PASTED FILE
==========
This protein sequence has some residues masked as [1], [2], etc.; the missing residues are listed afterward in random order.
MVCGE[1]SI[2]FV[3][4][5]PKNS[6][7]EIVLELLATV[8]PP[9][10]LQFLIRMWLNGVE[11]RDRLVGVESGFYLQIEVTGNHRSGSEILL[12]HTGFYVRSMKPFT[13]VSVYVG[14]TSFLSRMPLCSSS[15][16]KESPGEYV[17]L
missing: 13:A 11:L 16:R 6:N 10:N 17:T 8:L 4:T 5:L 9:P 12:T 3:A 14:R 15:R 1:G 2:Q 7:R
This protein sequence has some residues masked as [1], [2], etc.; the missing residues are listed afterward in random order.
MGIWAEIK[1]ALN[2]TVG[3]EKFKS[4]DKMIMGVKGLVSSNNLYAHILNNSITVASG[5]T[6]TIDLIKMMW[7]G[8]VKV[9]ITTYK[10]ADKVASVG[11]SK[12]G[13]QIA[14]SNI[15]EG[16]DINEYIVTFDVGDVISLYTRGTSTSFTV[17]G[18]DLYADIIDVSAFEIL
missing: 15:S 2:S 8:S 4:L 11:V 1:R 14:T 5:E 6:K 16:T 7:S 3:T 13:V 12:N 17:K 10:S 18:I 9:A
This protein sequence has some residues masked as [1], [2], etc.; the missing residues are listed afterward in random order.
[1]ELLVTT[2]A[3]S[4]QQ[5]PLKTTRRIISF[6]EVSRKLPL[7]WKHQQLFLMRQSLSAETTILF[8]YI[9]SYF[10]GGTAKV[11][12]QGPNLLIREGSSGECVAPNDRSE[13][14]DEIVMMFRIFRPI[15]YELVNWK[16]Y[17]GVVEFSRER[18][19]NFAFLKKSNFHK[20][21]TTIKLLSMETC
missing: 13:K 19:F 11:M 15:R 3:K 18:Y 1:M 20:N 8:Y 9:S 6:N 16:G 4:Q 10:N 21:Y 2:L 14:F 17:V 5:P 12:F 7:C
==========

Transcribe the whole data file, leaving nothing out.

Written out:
This protein sequence has some residues masked as [1], [2], etc.; the missing residues are listed afterward in random order.
MVCGE[1]SI[2]FV[3][4][5]PKNS[6][7]EIVLELLATV[8]PP[9][10]LQFLIRMWLNGVE[11]RDRLVGVESGFYLQIEVTGNHRSGSEILL[12]HTGFYVRSMKPFT[13]VSVYVG[14]TSFLSRMPLCSSS[15][16]KESPGEYV[17]L
missing: 13:A 11:L 16:R 6:N 10:N 17:T 8:L 4:T 5:L 9:P 12:T 3:A 14:R 15:R 1:G 2:Q 7:R
This protein sequence has some residues masked as [1], [2], etc.; the missing residues are listed afterward in random order.
MGIWAEIK[1]ALN[2]TVG[3]EKFKS[4]DKMIMGVKGLVSSNNLYAHILNNSITVASG[5]T[6]TIDLIKMMW[7]G[8]VKV[9]ITTYK[10]ADKVASVG[11]SK[12]G[13]QIA[14]SNI[15]EG[16]DINEYIVTFDVGDVISLYTRGTSTSFTV[17]G[18]DLYADIIDVSAFEIL
missing: 15:S 2:S 8:S 4:L 11:V 1:R 14:T 5:E 6:K 16:T 7:S 3:T 13:V 12:N 17:K 10:S 18:I 9:A
This protein sequence has some residues masked as [1], [2], etc.; the missing residues are listed afterward in random order.
[1]ELLVTT[2]A[3]S[4]QQ[5]PLKTTRRIISF[6]EVSRKLPL[7]WKHQQLFLMRQSLSAETTILF[8]YI[9]SYF[10]GGTAKV[11][12]QGPNLLIREGSSGECVAPNDRSE[13][14]DEIVMMFRIFRPI[15]YELVNWK[16]Y[17]GVVEFSRER[18][19]NFAFLKKSNFHK[20][21]TTIKLLSMETC
missing: 13:K 19:F 11:M 15:R 3:K 18:Y 1:M 20:N 8:Y 9:S 6:N 16:G 4:Q 10:N 21:Y 2:L 14:F 17:V 5:P 12:F 7:C